NEW PUB: Diversity and Prevalence of Zoonotic Infections at the Animal-Human Interface of Primate Trafficking in Peru
A study focused on the animal-human interface of primate trafficking in Peru has just been published in PLOS ONE. Authored by a team of scientists who had contributed to our legacy project PREDICT, this publication highlights the risks of parasite spread and disease emergence in wildlife trafficking scenarios.
The team conducted a multi-parasite screening targeting the detection of zoonotic infections in wild-caught monkeys in nine Peruvian cities across three contexts: captivity (zoos and rescue centers), pet (households), and trade (trafficked or recently confiscated). Findings from their study demonstrated that parasite and disease threats continued beyond the markets where wildlife was initially sold.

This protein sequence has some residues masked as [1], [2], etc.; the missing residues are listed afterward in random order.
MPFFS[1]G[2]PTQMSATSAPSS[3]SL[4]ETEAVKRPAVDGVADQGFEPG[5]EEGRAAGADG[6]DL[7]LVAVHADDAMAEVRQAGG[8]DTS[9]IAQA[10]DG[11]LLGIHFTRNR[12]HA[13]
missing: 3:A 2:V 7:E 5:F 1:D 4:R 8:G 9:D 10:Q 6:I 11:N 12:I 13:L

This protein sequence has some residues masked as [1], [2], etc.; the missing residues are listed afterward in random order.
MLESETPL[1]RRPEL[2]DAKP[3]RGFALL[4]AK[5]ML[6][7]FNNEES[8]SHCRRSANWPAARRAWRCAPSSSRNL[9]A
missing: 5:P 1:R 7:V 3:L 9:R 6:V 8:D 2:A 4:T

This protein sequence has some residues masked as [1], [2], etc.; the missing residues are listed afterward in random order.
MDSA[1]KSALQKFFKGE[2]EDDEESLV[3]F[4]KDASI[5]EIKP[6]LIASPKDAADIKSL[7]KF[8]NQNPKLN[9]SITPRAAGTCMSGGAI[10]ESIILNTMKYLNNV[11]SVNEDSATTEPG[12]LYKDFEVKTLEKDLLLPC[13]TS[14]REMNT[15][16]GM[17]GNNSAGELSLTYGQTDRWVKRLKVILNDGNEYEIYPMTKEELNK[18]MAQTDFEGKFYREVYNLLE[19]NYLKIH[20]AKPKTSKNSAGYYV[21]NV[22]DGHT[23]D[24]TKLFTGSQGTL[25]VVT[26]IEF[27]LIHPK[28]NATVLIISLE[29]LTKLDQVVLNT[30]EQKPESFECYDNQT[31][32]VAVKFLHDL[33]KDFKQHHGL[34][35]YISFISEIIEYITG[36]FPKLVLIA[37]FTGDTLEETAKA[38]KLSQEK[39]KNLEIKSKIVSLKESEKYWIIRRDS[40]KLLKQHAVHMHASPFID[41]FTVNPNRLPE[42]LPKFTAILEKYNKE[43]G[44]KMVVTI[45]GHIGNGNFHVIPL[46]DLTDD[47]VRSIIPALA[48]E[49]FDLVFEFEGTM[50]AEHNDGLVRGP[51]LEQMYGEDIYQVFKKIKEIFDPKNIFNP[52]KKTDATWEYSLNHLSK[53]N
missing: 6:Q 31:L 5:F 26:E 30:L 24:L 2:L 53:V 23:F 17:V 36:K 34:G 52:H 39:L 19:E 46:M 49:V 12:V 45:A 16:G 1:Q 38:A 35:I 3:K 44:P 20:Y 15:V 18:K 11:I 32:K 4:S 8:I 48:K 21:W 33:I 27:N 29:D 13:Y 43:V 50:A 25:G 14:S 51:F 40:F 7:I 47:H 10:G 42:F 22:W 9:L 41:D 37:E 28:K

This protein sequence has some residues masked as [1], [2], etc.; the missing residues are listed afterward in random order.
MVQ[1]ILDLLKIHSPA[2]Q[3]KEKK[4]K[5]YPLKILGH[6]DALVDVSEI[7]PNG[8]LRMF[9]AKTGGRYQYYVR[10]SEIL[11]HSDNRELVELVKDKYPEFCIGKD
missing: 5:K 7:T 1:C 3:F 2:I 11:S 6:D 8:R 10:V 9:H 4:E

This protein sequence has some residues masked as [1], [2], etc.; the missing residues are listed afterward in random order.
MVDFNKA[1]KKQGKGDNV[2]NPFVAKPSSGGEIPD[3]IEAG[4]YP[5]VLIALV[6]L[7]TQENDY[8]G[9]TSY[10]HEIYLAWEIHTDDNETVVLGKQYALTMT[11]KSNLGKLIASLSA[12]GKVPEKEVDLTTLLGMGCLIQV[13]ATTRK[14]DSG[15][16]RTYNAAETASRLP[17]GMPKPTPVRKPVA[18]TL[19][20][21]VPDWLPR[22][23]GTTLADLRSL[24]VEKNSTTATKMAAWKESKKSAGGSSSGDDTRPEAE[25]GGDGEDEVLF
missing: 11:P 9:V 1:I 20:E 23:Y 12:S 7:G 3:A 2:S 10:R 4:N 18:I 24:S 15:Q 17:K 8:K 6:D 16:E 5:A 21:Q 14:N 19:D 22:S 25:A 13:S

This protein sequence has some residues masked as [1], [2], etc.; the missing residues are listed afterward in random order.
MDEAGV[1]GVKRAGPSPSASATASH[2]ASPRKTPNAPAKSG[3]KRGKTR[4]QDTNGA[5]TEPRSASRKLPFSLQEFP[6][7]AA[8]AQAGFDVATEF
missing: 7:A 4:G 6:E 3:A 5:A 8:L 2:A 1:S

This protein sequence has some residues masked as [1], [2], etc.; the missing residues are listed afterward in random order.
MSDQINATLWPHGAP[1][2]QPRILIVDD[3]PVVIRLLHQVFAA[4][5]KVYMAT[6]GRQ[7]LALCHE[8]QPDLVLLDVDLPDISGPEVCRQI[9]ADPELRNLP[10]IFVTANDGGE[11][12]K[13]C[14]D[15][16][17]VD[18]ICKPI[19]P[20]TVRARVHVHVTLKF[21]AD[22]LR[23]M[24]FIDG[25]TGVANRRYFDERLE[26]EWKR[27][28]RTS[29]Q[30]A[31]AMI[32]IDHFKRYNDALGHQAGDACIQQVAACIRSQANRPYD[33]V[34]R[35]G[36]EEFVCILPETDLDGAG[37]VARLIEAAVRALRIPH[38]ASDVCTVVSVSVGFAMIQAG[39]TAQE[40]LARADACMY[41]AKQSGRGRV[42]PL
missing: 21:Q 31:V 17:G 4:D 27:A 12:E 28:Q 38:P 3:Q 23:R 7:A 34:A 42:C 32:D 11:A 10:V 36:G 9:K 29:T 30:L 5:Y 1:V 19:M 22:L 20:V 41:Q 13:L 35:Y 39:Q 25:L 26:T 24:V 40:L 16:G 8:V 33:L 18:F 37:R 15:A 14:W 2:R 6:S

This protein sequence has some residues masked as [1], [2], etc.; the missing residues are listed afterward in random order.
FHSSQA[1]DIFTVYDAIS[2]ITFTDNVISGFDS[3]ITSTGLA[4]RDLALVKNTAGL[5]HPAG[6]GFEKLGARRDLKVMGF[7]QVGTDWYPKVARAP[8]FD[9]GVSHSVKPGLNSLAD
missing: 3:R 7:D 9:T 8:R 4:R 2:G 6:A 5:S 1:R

Read the publication at the link below for findings and recommendations: